Connecticut mosque fire being investigated as arson, fire chief says

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An inferno that broke out at a Connecticut mosque on Sunday during the holy month of Ramadan is being investigated as arson, fire officials said.

The fire, at the Diyanet Mosque in New Haven, was started around 4 p.m. and is believed to have been intentionally set, New Haven Fire Chief John Alston said Monday.

Alston said investigators found evidence showing the fire was deliberate, but didn't provide further information, as he said it could obstruct the criminal investigation.

The investigation, which involves both state and federal authorities, has already begun.

A fire broke out at the Diyanet Mosque in New Haven, Conn., on Sunday, fire officials said.<br data-cke-eol="1">
(Lina Biroscak via AP)

“We are taking this very serious,” New Haven interim Police Chief Otoniel Reyes said. “We are working with our federal and state partners to make sure that there is no underlying issue to the greater community and to the greater religious community.”

The fire began on the first floor of the mosque and grew to the second floor. Officials said that one person was inside the place of worship but was able to escape in time, leaving no one hurt.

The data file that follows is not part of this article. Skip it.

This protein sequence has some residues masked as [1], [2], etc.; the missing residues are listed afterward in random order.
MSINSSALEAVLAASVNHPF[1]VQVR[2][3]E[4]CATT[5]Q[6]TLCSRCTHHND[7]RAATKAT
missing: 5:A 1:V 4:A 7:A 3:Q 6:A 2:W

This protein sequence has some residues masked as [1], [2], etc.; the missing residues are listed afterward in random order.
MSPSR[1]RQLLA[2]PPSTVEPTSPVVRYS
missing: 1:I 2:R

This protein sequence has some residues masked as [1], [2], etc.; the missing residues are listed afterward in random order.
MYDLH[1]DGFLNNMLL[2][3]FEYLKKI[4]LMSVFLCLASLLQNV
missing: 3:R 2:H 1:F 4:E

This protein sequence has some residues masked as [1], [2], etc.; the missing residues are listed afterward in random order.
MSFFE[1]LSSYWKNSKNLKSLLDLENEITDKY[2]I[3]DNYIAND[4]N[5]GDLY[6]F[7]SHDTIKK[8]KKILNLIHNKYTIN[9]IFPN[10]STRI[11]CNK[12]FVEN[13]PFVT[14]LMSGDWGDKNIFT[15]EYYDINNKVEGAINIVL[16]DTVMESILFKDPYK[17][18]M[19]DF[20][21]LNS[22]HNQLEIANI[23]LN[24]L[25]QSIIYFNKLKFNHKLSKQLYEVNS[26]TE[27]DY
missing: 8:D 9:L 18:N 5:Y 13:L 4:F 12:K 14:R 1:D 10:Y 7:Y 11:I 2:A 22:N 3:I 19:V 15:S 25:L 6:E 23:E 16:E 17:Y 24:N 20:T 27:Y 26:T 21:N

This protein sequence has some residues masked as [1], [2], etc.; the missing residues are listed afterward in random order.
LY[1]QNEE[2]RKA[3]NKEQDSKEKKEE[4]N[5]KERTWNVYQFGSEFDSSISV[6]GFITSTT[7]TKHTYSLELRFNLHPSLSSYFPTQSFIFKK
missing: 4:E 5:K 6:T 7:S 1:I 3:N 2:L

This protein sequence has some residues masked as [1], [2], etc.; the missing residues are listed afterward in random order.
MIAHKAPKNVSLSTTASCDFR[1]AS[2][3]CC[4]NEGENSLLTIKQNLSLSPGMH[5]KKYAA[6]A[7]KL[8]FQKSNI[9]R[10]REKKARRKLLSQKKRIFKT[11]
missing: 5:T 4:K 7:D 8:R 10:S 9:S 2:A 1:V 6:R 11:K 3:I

Fire officials have been working with the Diyanet Mosque to try to salvage religious artifacts since the fire broke out on Sunday, however, the building remains unusable, according to the fire chief.

Gov. Ned Lamont, a Democrat, said that “a hate-fueled attack on a religious institution — any religion — is disgusting and appalling."

"There is no place for it in our state or our nation. We will work w/ our local counterparts in #NewHaven to assist in the investigation and ensure those responsible are held accountable," the governor tweeted.

Haydar Elevli, president of the mosque, said area churches have offered his congregation a place to hold services.

The Associated Press contributed to this report.

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